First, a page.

First, shuffling genes among species causes an allergen, for example a nut allergen, to end up in food we've always thought is safe. Take what happened in 1996 when university researchers decided to check out a new genetically engineered soybean created by the Pioneer Hi-Bred International. The soybeans were engineered to contain a single gene from a Brazil nut. Since it's well known in the medical community that nuts can cause allergic reactions in people, the scientist decided to find out whether or not this single gene in the soybeans could cause a response in folks who were allergic to Brazil nuts. Incredibly, allergic reactions did occur from this one gene, as reported that year in the New England Journal of Medicine.22 For people who are fatally allergic to Brazil nuts, eating this genetically engineered soy could be lethal. It's important to remember that this allergy test was done independently and at the discretion of these scientists; it was not required by any regulatory agency of the U.S.
The second danger is that genetically engineering foods can provoke an entirely new set of allergies. Here's how it works: The genetic packages transferred into the cell encode a number of novel proteins unfamiliar to the host plant. The resulting combination of a foreign gene and the genetic material of the plant can set off an allergic reaction. For example, in November 2005, Australian researchers found that peas, genetically engineered with a bean gene, triggered allergic reactions in research animals.23 This was a surprise because the new gene in the peas was for a protein found in beans that does not cause any allergic reactions at all. How could these identical genes, one causing no allergies and the other causing allergies when engineered into a pea, have such a different impact? The same gene can produce slight variations of proteins in different plants-even in closely related plants. In the pea, the protein encoded by the gene was modified in a slightly different way than in the bean, and the new form of this protein was allergcnic. So even when working with identical genes, the very process of genetic engineering can turn a non-allergenic gene into an allergenic one-a frightening prospect. Yet, this new finding should not come as a surprise. More than a decade ago, PDA scientists warned repeatedly that genetic engineering could "produce a new protein allergen," and they've demanded long-term testing for this hazard. Meanwhile, leaders at the FDA continue to ignore science and refuse to require solid testing of genetically engineered foods, exposing the public to these new and hidden allergens.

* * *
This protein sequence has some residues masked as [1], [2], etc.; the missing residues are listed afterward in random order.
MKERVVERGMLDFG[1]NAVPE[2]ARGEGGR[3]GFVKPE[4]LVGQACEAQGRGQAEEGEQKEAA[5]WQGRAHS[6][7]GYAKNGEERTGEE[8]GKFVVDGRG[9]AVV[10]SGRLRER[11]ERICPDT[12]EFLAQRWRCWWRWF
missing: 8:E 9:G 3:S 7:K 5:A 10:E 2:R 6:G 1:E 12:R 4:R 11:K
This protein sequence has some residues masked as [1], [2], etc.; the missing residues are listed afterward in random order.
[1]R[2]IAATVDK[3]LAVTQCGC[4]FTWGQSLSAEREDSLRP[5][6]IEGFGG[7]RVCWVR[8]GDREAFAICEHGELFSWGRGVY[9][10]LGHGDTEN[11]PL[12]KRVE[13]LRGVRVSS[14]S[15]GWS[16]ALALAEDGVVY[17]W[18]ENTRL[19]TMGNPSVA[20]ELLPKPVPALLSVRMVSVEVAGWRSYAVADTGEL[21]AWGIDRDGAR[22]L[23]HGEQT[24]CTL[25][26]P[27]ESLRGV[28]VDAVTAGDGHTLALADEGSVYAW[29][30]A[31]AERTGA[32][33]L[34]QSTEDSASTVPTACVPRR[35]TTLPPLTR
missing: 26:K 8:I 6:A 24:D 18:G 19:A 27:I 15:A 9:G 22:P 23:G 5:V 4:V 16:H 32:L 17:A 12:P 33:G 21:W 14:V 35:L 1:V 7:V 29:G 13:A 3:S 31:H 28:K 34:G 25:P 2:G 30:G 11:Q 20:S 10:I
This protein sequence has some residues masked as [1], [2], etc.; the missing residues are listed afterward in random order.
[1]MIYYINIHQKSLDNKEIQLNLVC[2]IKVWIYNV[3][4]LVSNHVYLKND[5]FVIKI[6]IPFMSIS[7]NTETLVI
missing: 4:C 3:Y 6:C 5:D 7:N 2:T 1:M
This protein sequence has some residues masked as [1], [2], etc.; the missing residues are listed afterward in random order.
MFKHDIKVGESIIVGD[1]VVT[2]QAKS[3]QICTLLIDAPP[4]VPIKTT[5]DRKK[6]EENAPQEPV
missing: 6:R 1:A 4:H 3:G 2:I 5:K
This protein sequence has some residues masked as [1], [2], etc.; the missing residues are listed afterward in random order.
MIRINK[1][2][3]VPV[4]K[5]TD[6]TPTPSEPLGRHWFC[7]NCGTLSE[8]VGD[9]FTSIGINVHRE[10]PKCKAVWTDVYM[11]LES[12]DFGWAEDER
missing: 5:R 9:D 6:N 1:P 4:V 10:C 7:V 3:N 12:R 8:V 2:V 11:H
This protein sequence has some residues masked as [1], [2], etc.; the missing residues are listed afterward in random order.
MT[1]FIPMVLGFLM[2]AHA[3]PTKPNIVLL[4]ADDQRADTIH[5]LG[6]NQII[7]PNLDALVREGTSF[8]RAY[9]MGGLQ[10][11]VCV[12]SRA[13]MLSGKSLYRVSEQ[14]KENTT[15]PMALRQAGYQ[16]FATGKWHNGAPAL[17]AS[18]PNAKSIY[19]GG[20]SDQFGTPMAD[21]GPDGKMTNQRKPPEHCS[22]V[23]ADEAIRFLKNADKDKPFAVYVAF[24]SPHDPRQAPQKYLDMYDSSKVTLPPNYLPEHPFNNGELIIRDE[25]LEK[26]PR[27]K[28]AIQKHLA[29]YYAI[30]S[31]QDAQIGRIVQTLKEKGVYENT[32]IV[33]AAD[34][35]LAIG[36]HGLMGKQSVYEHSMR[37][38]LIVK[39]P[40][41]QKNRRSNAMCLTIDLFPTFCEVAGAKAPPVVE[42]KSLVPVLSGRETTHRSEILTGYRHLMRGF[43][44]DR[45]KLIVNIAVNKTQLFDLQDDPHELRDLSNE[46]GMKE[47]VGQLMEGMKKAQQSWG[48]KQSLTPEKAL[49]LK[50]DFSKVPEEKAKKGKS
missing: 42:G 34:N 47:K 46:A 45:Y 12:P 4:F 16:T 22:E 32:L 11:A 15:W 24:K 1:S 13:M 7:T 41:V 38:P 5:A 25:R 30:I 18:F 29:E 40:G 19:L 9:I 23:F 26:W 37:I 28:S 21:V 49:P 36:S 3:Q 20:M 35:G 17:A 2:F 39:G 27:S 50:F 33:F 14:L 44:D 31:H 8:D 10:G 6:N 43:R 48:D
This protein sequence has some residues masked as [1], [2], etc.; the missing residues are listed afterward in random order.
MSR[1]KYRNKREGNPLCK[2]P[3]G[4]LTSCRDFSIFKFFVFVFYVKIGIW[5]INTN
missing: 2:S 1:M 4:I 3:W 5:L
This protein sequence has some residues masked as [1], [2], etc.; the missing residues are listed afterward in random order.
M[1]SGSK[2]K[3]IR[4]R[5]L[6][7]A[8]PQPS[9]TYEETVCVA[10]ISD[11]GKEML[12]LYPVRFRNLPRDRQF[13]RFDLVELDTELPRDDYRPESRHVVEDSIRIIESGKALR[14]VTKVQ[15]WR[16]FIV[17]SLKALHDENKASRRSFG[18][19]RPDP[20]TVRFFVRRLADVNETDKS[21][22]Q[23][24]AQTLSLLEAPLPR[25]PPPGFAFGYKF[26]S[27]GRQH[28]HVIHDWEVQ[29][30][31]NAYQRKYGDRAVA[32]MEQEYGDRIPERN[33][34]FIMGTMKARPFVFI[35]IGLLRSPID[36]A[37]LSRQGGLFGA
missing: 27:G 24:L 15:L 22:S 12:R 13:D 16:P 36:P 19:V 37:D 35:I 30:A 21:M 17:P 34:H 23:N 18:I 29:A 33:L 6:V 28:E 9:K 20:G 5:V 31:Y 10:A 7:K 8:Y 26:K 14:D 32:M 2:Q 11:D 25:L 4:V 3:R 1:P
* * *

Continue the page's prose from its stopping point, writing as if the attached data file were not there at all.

-----
songbird
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On Sat, 08 Jun 2013 10:20:56 -0700, Billy wrote:

BillyBong a 30% crop boost isn't nothing. BMOs are only sensible. The Obama government should mandate that everyone (even gardeners) use them the way Europe has mandated that ANY seeds used by ANYONE be approved by the authorities. It's only sensible. Apparently you'd rather see Third world children dying of starvation than give up your anti-GMO religion!
Only liberal TV actresses growing ricin to mail to the president would be against commonsense regulations like these. It's for the children.
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You didn't bother reading the article cited. GMO was NOT used. THAT is the whole point of the article that Billy posted. There is NO need for GMOs because the 30% ioncrese in yield was achieved WITHOUT using GMO..
The

Strawman. Obama and his administration had got to do with the research undertaken in Britain on non-GMO wheat as you would know if you'd read the cite.

Europe has done so such thing. In fact quite the reverse. It has very stringent regulations on GMO: http://en.wikipedia.org/wiki/Regulation_of_genetically_modified_organisms_in_the_European_Union
It's only sensible. Apparently you'd rather see Third

Another strawman. No-one except you ahs suggested any such thing and neither would you if you wanted to sound like you'd read the thread and the cite provided.

Strawman. And one has an edge of hysteria to it.
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On Tue, 11 Jun 2013 16:37:05 +1000, Farm1 wrote:

Don't you care about feeding the world? I think some of us have a right to not have our GMO food polluted by all the organic gardeners our there slipping through the patent infringement loopholes.
Government regulation of GMO seed for EVERYONE will stop the patent infringements and start the world on a path to sensible regulation of unapproved consumables!
With children starving all over the world now is not the time to start talking about freedom to grow private hoards of unregulated food.
Every year 15 million children die of hunger and you don't want government regulation to mandate sensible rules for GMO seed?
http://library.thinkquest.org/C002291/high/present/stats.htm